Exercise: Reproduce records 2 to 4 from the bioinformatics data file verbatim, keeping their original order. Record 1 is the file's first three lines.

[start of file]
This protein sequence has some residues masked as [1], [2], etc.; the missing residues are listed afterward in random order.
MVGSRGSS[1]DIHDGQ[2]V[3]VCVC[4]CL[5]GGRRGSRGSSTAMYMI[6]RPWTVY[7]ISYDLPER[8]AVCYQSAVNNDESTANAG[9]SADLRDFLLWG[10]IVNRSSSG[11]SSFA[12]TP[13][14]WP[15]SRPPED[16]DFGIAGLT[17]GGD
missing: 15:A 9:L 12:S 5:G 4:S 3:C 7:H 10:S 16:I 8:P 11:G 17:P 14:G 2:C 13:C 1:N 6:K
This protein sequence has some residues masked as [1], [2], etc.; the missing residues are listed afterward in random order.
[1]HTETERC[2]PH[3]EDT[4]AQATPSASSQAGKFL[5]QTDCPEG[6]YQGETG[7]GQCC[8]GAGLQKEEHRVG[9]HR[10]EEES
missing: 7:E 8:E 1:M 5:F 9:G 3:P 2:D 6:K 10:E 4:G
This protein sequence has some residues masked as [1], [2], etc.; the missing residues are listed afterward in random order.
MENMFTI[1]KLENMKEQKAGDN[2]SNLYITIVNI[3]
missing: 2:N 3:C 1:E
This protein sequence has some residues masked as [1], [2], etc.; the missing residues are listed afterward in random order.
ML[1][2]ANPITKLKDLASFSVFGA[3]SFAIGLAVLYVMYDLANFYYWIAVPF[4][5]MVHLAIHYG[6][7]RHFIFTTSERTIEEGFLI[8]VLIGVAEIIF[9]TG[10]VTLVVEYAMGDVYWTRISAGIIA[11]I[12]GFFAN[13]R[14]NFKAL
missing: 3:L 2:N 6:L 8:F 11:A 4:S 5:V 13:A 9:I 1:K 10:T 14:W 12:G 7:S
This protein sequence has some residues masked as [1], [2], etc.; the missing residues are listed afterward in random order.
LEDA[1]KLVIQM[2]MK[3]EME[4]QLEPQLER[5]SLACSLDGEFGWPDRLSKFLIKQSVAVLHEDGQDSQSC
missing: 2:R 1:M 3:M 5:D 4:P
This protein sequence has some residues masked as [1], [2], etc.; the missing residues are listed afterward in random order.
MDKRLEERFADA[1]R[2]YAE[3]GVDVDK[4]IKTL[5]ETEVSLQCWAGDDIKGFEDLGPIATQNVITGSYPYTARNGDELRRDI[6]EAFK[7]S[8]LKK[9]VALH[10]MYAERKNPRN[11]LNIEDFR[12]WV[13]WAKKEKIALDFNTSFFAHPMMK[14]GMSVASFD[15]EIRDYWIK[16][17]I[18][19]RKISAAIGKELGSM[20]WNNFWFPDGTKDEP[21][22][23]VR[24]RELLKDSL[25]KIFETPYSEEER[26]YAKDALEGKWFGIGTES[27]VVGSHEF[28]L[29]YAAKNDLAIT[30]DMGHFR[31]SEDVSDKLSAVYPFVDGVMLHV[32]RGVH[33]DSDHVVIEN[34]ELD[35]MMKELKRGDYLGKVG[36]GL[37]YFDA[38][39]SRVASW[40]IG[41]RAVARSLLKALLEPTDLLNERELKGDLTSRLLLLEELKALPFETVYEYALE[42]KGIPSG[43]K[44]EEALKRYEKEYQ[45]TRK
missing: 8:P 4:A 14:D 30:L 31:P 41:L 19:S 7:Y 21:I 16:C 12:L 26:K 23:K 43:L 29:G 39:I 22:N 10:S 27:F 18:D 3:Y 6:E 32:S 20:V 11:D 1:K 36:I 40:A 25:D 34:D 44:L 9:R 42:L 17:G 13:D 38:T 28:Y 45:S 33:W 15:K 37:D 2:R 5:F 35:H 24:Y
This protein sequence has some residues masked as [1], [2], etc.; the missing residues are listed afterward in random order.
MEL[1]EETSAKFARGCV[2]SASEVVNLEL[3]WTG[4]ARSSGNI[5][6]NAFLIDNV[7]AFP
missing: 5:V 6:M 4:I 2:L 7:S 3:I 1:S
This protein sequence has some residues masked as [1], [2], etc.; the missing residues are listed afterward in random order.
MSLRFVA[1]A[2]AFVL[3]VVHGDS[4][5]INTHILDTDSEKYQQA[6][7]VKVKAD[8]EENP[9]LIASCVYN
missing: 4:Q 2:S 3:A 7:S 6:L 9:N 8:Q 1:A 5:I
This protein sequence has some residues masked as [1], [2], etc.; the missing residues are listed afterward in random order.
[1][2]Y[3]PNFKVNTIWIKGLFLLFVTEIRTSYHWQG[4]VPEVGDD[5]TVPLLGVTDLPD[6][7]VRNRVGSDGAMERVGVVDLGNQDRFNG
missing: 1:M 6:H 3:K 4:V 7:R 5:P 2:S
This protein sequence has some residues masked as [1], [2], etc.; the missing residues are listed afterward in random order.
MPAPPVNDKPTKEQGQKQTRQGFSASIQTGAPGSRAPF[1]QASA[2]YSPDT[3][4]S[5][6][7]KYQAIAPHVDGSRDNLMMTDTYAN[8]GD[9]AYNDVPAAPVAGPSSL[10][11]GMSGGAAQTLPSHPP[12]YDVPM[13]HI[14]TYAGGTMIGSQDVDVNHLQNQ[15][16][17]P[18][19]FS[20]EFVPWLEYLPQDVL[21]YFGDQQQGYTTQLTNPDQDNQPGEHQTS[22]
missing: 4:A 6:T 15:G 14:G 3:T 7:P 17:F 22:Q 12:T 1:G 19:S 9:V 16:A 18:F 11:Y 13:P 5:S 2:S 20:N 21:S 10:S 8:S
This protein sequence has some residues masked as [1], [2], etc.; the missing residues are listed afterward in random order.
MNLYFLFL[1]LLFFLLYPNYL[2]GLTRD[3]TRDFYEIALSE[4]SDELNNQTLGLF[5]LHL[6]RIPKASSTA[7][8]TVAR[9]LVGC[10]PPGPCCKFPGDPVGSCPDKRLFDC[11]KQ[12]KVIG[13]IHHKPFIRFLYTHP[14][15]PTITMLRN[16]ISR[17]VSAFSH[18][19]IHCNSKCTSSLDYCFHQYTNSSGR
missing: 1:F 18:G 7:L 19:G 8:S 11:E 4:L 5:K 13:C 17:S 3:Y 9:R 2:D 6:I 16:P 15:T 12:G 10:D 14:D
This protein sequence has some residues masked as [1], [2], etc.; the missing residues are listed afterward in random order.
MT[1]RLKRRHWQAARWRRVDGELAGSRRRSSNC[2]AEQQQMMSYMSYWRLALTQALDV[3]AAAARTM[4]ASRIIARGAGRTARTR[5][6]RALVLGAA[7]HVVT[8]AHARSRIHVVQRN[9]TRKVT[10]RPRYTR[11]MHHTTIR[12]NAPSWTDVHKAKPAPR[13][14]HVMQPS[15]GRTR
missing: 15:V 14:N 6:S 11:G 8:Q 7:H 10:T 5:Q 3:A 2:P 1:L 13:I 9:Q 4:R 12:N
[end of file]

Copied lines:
This protein sequence has some residues masked as [1], [2], etc.; the missing residues are listed afterward in random order.
[1]HTETERC[2]PH[3]EDT[4]AQATPSASSQAGKFL[5]QTDCPEG[6]YQGETG[7]GQCC[8]GAGLQKEEHRVG[9]HR[10]EEES
missing: 7:E 8:E 1:M 5:F 9:G 3:P 2:D 6:K 10:E 4:G
This protein sequence has some residues masked as [1], [2], etc.; the missing residues are listed afterward in random order.
MENMFTI[1]KLENMKEQKAGDN[2]SNLYITIVNI[3]
missing: 2:N 3:C 1:E
This protein sequence has some residues masked as [1], [2], etc.; the missing residues are listed afterward in random order.
ML[1][2]ANPITKLKDLASFSVFGA[3]SFAIGLAVLYVMYDLANFYYWIAVPF[4][5]MVHLAIHYG[6][7]RHFIFTTSERTIEEGFLI[8]VLIGVAEIIF[9]TG[10]VTLVVEYAMGDVYWTRISAGIIA[11]I[12]GFFAN[13]R[14]NFKAL
missing: 3:L 2:N 6:L 8:F 11:A 4:S 5:V 13:A 9:I 1:K 10:T 14:W 12:G 7:S